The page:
The 1950 play A Portrait of the Artist as Filipino by the prolific Filipino writer Nick Joaquin might be the closest thing the Philippines has to a national play in the same vein as America’s Death of a Salesman and the United Kingdom’s The Mousetrap, all three of which happen to be written within the same period. It has been widely studied in English classes in the Philippines and countless local productions have been staged over the years — even a musical version that was recently made into a film. Flash forward 15 years after the play’s premiere, and a film version of the play was directed by Lamberto Avellana, who had also directed the original production by the Barangay Theater Guild, which he had co-founded with his wife Daisy, who plays one of the lead roles (they also co-wrote the film adaptation under pseudonyms). Both Joaquin and the Avellanas would later receive the Order of the National Artists of the Philippines, which is bestowed to Filipinos who have made significant contributions to the development of Philippine art, so this legacy is another thing that the film has going for it. The film was recently restored under the supervision of Mike De Leon, an acclaimed director in his own right (most non-Filipinos might know him from his very brief appearance in Wim Wenders’ Room 666), who has a personal connection to the project, as his father produced the film (the De Leon family had also founded LVN, one of the country’s first major film studios). I recently had a chance to watch this restoration when De Leon madeit available to stream for free for a limited time on his Vimeo channel, which is itself a great repository of classic Filipino cinema.
The gist of the plot takes place in pre-WWII Manila a few months before Pearl Harbor. Candida (Daisy Avellana) and Paula Marasigan (Naty Crame-Rogers, the latter still alive and kicking at 98 as of this writing) are a pair of spinsters living in a house tending to their sick father, a once-illustrious painter named Don Lorenzo Marasigan (Pianing Vidal) who has since stubbornly secluded himself on account of an artistic drought, and now they have to make due with the financial support from their older, more upwardly mobile siblings who insist that they sell the house and rent out a room to a playboy musician named Tony Javier (the enigmatic Conrad Parham, who later had a bunch of American TV show guest credits through the early ’70s and whose current status is unknown even among the film’s surviving team). The title refers to the painting Don Lorenzo made in his prime, which is prominently displayed in the house, an image inspired by Greek mythology of a young man carrying an old man who both resemble the painter (the painting actually remained unseen in the stage version). The painting also provokes dialogue among the characters on its meaning and symbolizes the crux of the plot’s main conflict between tradition and modernity when one of the sisters develops feelings for their boarder Tony, who plans to sell it to an interested American buyer.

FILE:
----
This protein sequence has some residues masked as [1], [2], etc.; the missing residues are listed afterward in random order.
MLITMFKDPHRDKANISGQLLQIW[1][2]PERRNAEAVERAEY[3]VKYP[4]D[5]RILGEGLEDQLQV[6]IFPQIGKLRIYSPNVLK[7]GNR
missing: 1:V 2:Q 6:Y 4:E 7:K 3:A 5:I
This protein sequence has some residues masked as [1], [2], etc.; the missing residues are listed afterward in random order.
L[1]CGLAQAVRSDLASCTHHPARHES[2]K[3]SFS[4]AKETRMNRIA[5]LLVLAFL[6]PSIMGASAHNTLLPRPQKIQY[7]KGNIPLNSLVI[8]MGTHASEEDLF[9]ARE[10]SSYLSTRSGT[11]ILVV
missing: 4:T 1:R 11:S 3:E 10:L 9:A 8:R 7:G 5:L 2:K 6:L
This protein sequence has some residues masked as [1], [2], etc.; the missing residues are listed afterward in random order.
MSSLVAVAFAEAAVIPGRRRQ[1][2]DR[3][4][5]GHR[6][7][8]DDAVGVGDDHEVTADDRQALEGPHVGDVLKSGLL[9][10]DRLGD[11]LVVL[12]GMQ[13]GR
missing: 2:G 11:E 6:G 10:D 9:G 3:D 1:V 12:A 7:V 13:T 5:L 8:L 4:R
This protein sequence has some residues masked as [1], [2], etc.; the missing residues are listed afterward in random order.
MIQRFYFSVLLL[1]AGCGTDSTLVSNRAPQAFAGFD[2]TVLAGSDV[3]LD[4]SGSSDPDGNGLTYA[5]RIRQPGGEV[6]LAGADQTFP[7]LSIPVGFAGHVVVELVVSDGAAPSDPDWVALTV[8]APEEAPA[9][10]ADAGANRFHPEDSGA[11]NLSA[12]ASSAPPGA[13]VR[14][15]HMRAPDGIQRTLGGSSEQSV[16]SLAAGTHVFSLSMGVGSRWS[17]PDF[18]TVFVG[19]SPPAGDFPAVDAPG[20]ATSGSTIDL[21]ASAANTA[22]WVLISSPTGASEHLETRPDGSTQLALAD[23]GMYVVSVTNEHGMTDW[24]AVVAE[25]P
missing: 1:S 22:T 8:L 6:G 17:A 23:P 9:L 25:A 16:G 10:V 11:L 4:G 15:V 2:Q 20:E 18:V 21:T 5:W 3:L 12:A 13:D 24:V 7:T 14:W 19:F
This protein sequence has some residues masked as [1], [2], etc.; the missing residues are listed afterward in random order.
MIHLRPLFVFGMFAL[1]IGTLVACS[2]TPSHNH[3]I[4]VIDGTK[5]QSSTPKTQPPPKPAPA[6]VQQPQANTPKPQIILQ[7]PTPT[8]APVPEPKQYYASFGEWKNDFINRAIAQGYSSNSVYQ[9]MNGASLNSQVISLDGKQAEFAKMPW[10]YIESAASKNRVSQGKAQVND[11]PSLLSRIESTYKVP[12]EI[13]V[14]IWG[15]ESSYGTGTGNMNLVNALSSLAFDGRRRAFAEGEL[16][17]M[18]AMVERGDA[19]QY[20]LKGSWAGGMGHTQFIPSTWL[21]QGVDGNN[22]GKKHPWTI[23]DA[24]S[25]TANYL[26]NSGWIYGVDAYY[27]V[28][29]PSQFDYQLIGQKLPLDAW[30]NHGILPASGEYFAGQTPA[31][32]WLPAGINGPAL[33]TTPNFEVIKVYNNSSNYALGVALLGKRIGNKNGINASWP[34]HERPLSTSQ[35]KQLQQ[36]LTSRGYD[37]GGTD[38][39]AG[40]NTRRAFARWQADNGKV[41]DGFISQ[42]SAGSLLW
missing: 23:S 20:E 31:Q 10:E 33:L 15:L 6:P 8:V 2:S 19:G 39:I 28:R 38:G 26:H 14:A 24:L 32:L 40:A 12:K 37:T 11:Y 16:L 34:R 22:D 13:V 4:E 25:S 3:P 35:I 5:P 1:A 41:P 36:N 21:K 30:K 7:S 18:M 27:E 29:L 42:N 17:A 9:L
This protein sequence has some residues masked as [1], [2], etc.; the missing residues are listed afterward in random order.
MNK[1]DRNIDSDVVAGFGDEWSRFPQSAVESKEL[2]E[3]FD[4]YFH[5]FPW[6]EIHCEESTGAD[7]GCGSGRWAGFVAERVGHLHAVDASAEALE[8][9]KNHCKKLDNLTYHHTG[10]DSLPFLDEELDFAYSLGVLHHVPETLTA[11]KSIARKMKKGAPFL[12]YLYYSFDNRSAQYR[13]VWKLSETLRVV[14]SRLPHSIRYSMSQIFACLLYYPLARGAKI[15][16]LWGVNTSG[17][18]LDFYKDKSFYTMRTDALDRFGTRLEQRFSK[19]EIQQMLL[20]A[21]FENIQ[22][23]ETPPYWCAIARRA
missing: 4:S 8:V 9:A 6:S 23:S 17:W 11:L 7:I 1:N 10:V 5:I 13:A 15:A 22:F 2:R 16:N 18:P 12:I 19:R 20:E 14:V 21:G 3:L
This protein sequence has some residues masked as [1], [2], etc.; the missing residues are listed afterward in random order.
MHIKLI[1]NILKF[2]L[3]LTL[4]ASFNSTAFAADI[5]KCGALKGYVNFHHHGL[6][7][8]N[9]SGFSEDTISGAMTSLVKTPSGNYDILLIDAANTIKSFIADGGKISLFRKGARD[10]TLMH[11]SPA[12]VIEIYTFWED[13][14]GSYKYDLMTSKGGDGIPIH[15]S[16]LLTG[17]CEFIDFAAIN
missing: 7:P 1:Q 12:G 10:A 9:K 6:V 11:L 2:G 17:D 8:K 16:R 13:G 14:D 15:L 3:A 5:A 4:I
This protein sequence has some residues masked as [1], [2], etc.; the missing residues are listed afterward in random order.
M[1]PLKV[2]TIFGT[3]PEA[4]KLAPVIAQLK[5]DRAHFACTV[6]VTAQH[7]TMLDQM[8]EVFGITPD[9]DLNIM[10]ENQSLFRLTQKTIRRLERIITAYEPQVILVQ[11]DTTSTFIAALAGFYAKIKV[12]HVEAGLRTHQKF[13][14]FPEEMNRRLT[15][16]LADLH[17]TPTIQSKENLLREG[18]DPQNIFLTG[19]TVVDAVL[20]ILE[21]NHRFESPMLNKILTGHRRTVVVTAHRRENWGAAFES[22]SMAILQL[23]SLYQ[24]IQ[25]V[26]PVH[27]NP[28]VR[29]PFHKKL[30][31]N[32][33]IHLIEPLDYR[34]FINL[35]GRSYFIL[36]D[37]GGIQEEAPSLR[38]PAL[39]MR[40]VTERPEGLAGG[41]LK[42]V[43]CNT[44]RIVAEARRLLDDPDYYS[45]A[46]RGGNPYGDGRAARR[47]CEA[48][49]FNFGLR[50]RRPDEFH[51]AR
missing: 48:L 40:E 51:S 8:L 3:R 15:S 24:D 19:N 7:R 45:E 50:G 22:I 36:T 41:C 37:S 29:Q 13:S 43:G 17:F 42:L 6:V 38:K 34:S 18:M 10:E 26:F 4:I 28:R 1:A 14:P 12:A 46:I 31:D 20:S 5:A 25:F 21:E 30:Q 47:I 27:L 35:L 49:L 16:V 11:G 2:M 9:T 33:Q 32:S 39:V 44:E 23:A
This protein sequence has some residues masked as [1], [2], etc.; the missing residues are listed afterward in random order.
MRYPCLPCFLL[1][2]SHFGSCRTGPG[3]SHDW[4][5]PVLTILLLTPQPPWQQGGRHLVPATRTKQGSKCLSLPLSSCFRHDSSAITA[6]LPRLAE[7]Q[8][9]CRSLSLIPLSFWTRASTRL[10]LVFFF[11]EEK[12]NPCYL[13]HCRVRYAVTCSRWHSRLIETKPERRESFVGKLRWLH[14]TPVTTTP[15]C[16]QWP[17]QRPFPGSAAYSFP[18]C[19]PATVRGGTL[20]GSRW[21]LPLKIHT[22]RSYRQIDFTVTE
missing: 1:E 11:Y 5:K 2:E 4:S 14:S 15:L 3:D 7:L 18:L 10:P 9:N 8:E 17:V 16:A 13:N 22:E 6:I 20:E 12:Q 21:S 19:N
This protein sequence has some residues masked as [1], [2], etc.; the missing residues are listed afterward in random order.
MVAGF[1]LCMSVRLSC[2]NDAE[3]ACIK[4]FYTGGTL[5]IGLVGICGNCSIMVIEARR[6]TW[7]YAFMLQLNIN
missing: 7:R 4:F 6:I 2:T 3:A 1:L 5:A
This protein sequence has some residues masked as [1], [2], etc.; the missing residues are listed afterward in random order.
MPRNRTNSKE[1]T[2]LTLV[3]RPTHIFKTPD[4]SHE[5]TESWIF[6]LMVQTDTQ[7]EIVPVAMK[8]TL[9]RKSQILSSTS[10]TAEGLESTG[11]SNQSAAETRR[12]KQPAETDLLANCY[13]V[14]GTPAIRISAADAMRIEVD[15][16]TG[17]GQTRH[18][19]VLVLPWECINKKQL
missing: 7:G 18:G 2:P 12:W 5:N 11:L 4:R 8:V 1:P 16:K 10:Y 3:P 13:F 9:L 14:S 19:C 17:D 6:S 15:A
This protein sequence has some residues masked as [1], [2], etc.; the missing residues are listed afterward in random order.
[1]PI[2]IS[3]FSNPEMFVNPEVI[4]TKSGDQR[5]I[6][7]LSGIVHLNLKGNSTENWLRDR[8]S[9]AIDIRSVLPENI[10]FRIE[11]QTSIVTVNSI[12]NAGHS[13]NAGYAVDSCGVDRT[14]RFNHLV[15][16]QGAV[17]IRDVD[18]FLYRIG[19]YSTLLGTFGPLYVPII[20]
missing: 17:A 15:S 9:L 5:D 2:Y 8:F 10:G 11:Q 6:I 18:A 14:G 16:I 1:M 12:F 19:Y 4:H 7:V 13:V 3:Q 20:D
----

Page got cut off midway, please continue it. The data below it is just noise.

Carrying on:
Its theatrical origins definitely shows given the stagey direction and the at times histrionic acting that you might expect from a Tennessee Williams production, though the play itself was also a memory play, bookended by narration from a young journalist named Bitoy Camacho (Vic Silayan, years before his terrifying role of the patriarch in Mike De Leon’s Kisapmata) who grew up with the Marasigan family and is sympathetic to their plight. What’s also unusual about this production is the dialogue, which is entirely in English. This was a conscious decision by Avellana to set it apart from the Filipino films being churned out at that time in order to appeal to a more sophisticated and intellectual audience. Just like in Hollywood at the time, the Philippines was also undergoing a major upheaval then among its big film studios (some of them closing down with LVN transitioning to a post-production outfit) coupled with the rise of independent film producers. The film ended up a box office failure, though it still received good notices from critics. Still, this is a fascinating artifact from that period of Philippine cinema given how sorry the state of film preservation is in my home country. This is a film that puts focus on the importance of family, also reflected behind the scenes with two of the Avellanas’ children working as assistant directors. A Portrait of the Artist as Filipino is an elegiac tale of Old Manila right before the war that also reflects on the continuing struggles of the Filipino identity across cultures and generations that in the end would invoke the recurring Latin phrase used in the play: “Contra mundum!” (Defy the world!).
For those curious to check this out, I recently stumbled to this link to the entire film that someone uploaded on the Internet Archive: https://archive.org/details/APortraitOfTheArtistAsFilipino
Also check out this documentary short narrated by the Avellanas’ daughter on the making of the film: https://www.youtube.com/watch?v=RcjFaSSwd-0